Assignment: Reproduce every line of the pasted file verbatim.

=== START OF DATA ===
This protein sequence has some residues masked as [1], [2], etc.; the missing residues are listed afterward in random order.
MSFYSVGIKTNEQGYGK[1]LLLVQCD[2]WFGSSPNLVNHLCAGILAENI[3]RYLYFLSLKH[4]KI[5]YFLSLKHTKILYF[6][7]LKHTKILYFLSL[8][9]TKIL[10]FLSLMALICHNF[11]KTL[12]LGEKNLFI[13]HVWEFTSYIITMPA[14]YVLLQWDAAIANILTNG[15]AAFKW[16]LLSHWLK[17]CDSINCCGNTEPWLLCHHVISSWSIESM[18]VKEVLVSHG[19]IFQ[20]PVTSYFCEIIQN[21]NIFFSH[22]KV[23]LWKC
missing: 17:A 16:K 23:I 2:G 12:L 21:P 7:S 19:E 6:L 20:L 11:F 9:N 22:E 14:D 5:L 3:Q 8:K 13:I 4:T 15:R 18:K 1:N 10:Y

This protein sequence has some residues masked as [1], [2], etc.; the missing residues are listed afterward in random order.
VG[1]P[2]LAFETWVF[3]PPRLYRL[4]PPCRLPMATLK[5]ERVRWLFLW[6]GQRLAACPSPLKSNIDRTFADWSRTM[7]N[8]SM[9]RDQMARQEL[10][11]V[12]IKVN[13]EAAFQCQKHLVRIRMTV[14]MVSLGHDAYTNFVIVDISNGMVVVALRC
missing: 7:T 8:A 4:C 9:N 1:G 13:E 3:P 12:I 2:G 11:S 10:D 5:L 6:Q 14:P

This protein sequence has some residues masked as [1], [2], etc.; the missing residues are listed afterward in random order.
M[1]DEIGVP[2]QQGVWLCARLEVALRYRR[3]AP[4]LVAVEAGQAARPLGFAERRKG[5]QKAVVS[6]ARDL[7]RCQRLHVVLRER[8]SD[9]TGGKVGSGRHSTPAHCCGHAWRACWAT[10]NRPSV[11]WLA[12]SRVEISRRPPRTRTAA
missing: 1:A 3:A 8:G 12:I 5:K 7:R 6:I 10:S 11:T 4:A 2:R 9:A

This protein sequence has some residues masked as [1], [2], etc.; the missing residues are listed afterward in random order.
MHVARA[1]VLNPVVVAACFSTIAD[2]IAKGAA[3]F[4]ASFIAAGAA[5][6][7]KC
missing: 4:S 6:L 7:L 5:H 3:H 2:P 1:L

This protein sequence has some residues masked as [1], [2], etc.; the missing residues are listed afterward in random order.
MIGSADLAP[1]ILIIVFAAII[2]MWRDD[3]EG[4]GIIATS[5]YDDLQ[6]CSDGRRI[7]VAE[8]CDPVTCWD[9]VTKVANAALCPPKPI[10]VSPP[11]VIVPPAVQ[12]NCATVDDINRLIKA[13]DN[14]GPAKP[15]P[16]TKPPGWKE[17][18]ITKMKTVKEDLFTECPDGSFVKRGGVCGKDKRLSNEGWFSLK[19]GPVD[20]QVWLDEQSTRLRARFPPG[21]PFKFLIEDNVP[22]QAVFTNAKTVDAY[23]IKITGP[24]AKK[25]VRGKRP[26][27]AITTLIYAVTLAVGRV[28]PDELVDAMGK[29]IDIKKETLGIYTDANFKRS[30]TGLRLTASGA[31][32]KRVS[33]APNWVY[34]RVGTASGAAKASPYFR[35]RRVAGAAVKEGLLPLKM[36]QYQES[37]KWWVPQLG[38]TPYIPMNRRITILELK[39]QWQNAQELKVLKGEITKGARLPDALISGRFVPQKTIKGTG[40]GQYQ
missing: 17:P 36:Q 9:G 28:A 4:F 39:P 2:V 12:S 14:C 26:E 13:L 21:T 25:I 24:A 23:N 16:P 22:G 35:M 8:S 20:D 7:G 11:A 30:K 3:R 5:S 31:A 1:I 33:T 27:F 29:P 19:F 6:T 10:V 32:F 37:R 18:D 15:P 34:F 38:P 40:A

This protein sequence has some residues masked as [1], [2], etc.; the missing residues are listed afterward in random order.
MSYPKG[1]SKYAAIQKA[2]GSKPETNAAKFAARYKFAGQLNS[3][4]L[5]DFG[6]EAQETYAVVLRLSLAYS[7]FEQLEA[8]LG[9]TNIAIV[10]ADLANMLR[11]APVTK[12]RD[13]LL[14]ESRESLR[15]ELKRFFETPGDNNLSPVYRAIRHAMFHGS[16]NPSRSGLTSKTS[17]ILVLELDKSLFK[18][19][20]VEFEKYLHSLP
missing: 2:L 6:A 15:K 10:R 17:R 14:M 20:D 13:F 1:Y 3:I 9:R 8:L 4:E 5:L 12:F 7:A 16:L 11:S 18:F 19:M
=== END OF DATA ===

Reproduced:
This protein sequence has some residues masked as [1], [2], etc.; the missing residues are listed afterward in random order.
MSFYSVGIKTNEQGYGK[1]LLLVQCD[2]WFGSSPNLVNHLCAGILAENI[3]RYLYFLSLKH[4]KI[5]YFLSLKHTKILYF[6][7]LKHTKILYFLSL[8][9]TKIL[10]FLSLMALICHNF[11]KTL[12]LGEKNLFI[13]HVWEFTSYIITMPA[14]YVLLQWDAAIANILTNG[15]AAFKW[16]LLSHWLK[17]CDSINCCGNTEPWLLCHHVISSWSIESM[18]VKEVLVSHG[19]IFQ[20]PVTSYFCEIIQN[21]NIFFSH[22]KV[23]LWKC
missing: 17:A 16:K 23:I 2:G 12:L 21:P 7:S 19:E 6:L 20:L 11:F 9:N 22:E 14:D 5:L 3:Q 8:K 13:I 4:T 15:R 18:K 1:N 10:Y

This protein sequence has some residues masked as [1], [2], etc.; the missing residues are listed afterward in random order.
VG[1]P[2]LAFETWVF[3]PPRLYRL[4]PPCRLPMATLK[5]ERVRWLFLW[6]GQRLAACPSPLKSNIDRTFADWSRTM[7]N[8]SM[9]RDQMARQEL[10][11]V[12]IKVN[13]EAAFQCQKHLVRIRMTV[14]MVSLGHDAYTNFVIVDISNGMVVVALRC
missing: 7:T 8:A 4:C 9:N 1:G 13:E 3:P 12:I 2:G 11:S 10:D 5:L 6:Q 14:P

This protein sequence has some residues masked as [1], [2], etc.; the missing residues are listed afterward in random order.
M[1]DEIGVP[2]QQGVWLCARLEVALRYRR[3]AP[4]LVAVEAGQAARPLGFAERRKG[5]QKAVVS[6]ARDL[7]RCQRLHVVLRER[8]SD[9]TGGKVGSGRHSTPAHCCGHAWRACWAT[10]NRPSV[11]WLA[12]SRVEISRRPPRTRTAA
missing: 1:A 3:A 8:G 12:I 5:K 7:R 6:I 10:S 11:T 4:A 2:R 9:A

This protein sequence has some residues masked as [1], [2], etc.; the missing residues are listed afterward in random order.
MHVARA[1]VLNPVVVAACFSTIAD[2]IAKGAA[3]F[4]ASFIAAGAA[5][6][7]KC
missing: 4:S 6:L 7:L 5:H 3:H 2:P 1:L

This protein sequence has some residues masked as [1], [2], etc.; the missing residues are listed afterward in random order.
MIGSADLAP[1]ILIIVFAAII[2]MWRDD[3]EG[4]GIIATS[5]YDDLQ[6]CSDGRRI[7]VAE[8]CDPVTCWD[9]VTKVANAALCPPKPI[10]VSPP[11]VIVPPAVQ[12]NCATVDDINRLIKA[13]DN[14]GPAKP[15]P[16]TKPPGWKE[17][18]ITKMKTVKEDLFTECPDGSFVKRGGVCGKDKRLSNEGWFSLK[19]GPVD[20]QVWLDEQSTRLRARFPPG[21]PFKFLIEDNVP[22]QAVFTNAKTVDAY[23]IKITGP[24]AKK[25]VRGKRP[26][27]AITTLIYAVTLAVGRV[28]PDELVDAMGK[29]IDIKKETLGIYTDANFKRS[30]TGLRLTASGA[31][32]KRVS[33]APNWVY[34]RVGTASGAAKASPYFR[35]RRVAGAAVKEGLLPLKM[36]QYQES[37]KWWVPQLG[38]TPYIPMNRRITILELK[39]QWQNAQELKVLKGEITKGARLPDALISGRFVPQKTIKGTG[40]GQYQ
missing: 17:P 36:Q 9:G 28:A 4:F 39:P 2:V 12:S 14:C 26:E 13:L 21:T 25:I 24:A 23:N 16:P 22:G 35:M 8:S 20:D 7:G 11:A 30:K 3:R 5:S 31:A 1:I 33:T 27:F 29:P 19:F 6:T 10:V 32:F 37:R 18:D 15:P 34:F 38:P 40:A

This protein sequence has some residues masked as [1], [2], etc.; the missing residues are listed afterward in random order.
MSYPKG[1]SKYAAIQKA[2]GSKPETNAAKFAARYKFAGQLNS[3][4]L[5]DFG[6]EAQETYAVVLRLSLAYS[7]FEQLEA[8]LG[9]TNIAIV[10]ADLANMLR[11]APVTK[12]RD[13]LL[14]ESRESLR[15]ELKRFFETPGDNNLSPVYRAIRHAMFHGS[16]NPSRSGLTSKTS[17]ILVLELDKSLFK[18][19][20]VEFEKYLHSLP
missing: 2:L 6:A 15:K 10:R 17:R 14:M 20:D 13:F 1:Y 3:I 9:R 8:L 4:E 5:L 12:F 7:A 16:L 11:S 18:F 19:M